Bobbleheads: A Story of Promotional Products Delivering Measurable ROI
Successful promotional products are all about developing brand affinity—an emotional connection made with a brand through the magic of 3-D advertising. But calculating the ROI of using promotional products compared to other marketing tools or tactics often presents a challenge for brand management. For example, a statement like, "This creative giveaway resulted in this specific sales result," is a calculation all too frequently unavailable.
Enter the mighty Bobblehead, or even better yet, the calculable ROI of the powerful resin figure.
A recent Wall Street Journal article detailed the top 11 MLB bobblehead giveaways, and ROI (calculated as increased attendance) topped out with a startling increase of nearly 50 percent. Of the nearly 3 million bobbleheads that will be given away at stadiums this year, none are more popular than the Ken Griffey Jr. character for the Seattle Mariners. Some 46,000 fans were hoping to get one of the only 20,000 made. Even better—attendance was up over 48 percent for the Saturday giveaway as measured against previous Saturday games.
While other factors (like the opponent) can make a difference, it's clear that giveaways like these bobbleheads, featuring current stars, past stars, announcers, etc., drive fans into the ballpark. The Kansas City Royals, arguably a little short on talent, are certainly not short on creativity. They've even used condiments as bobblehead designs. (For the record, relish beat out ketchup and mustard, with an increase of 17.5 percent in attendance.) And if you think about it, it makes sense. Baseball is, after all, about fun. And promotional products like bobbleheads can help bring the fun.
QCA founding-member BDA is a big player in the bobblehead space. BDA's CEO Jay Deutsch, in a recent interview with Big League Stew, said that bobbleheads have gone way beyond being considered a "trend"—they are big business. In addition to creating bobbleheads for customers in Major League Baseball, BDA counts major brands like Coca-Cola and Target as customers, as well as the NFL.
"The modern bobble has been around for more than six decades, so they are definitely here to stay in one form or another," said Deutsch. "Over the past few years in particular, their popularity has really hit a high point that I don't foresee diminishing anytime soon." Deutsch recounts ball clubs reporting fans lining up outside the ballpark hours before giveaway games to try and ensure they receive a bobble. Fans are so bobble-crazed that it's not unusual for ball clubs to offer "guaranteed giveaway" programs so fans can secure their bobbleheads with the purchase of a ticket package. And finally, Deutsch mentions that the emergence of social media has increased the overall excitement surrounding giveaways as ball clubs are leveraging networks like Facebook, Twitter, Instagram, Vine and others to create excitement around the bobblehead giveaways and encourage fan engagement. BDA reports an increase in bobblehead requests this year topping 1.7 million, up 200,000 from the previous year. Big business indeed.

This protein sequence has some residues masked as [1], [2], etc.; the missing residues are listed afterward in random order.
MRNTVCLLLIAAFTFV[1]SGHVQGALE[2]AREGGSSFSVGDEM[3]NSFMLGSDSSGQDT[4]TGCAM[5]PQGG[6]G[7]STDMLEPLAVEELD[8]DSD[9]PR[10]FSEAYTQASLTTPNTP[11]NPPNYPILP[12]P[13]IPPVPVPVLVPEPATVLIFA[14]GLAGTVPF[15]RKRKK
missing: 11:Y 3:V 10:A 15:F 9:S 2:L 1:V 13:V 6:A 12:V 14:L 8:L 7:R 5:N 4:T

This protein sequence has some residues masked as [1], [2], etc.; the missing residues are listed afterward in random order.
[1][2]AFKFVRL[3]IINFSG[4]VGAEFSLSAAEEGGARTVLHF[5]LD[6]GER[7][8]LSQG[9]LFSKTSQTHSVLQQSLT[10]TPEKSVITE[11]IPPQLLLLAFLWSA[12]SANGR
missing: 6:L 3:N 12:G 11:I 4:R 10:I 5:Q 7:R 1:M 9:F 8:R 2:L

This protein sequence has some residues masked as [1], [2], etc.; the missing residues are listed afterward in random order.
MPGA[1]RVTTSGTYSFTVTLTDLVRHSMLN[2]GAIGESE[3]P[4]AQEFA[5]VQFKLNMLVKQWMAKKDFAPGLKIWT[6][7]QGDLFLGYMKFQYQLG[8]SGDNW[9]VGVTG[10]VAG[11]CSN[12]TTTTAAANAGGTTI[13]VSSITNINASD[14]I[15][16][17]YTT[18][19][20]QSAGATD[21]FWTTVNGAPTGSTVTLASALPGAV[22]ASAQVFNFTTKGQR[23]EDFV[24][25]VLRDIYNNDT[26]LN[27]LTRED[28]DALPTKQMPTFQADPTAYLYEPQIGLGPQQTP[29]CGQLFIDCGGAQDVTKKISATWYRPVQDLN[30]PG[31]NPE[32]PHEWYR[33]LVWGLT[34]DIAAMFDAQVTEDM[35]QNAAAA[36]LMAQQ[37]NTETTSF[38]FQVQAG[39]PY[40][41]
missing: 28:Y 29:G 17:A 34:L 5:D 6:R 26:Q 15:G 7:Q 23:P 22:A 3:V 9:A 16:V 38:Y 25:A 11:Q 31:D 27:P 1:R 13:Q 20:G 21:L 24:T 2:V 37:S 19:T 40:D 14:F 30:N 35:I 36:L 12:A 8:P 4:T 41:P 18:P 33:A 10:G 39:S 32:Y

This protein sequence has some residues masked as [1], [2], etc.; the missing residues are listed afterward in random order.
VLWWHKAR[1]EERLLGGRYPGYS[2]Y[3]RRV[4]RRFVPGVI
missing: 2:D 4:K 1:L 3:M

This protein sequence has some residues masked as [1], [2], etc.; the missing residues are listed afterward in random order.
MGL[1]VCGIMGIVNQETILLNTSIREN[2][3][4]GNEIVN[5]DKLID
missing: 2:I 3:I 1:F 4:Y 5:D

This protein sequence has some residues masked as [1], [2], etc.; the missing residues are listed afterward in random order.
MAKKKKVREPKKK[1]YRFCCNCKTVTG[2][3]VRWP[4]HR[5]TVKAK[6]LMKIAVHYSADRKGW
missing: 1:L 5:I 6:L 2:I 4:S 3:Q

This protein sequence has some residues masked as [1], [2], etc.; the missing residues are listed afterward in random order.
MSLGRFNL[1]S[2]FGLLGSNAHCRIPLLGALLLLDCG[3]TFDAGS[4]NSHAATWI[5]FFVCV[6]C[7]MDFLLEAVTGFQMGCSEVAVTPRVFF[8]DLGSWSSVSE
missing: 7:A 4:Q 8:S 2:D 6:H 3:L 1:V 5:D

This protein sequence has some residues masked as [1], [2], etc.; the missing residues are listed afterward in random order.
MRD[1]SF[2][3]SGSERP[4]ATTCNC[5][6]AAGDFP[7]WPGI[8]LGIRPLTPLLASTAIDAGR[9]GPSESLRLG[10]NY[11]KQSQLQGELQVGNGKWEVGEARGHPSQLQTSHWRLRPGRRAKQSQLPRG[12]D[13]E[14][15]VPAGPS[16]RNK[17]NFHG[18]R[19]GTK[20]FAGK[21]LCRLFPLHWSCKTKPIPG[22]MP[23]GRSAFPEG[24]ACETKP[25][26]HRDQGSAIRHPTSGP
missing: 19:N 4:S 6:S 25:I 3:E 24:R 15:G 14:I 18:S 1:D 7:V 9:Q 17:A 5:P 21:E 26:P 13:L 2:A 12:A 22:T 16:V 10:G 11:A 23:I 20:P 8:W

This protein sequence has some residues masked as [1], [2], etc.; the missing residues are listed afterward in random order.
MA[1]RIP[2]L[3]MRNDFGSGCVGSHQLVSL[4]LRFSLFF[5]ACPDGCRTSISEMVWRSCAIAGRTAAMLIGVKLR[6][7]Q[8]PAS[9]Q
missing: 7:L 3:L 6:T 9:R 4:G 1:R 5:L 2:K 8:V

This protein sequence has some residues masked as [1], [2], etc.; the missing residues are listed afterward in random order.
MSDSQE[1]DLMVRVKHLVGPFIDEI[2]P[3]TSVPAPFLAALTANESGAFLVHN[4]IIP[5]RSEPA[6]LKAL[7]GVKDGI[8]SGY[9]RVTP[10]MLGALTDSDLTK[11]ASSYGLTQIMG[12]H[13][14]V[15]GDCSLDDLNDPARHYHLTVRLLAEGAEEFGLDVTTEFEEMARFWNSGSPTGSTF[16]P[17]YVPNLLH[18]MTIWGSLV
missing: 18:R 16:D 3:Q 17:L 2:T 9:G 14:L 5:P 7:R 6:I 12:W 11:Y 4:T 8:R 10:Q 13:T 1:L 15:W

So while being able to calculate a specific ROI for many promotional products is difficult, there are case studies and situations like this one that that show, very clearly, how success can be measured. For Major League Baseball Clubs, that's increased attendance, earlier ticket purchases and/or driving package ticket purchases and higher fan engagement online, which creates greater brand awareness and affinity—lots of good things that make promotional products a winning part of an integrated marketing strategy.
What about you? Any stories of measurable ROI on promotional products that you've experienced? If so, I'd love to hear about it.
Jeff Jacobs is the executive director of Quality Certification Alliance (QCA), the only independent organization accrediting supplier processes in the promotional products industry. QCA is setting the standard for safe and socially compliant manufacturing. Prior to joining QCA, Jeff was the director of brand merchandise at Michelin N.A., serving on its worldwide quality committee for promotional and licensed products. Prior to that, he worked with brands in publishing, home video and broadcasting.
Jeff is executive director of the Quality Certification Alliance (QCA). Prior to that, he was responsible for developing safe and compliant brand merchandise for Michelin. He has worked with brands in publishing, consumer products, broadcasting and film for over 30 years. Follow Jeff on Twitter, and QCA on Facebook.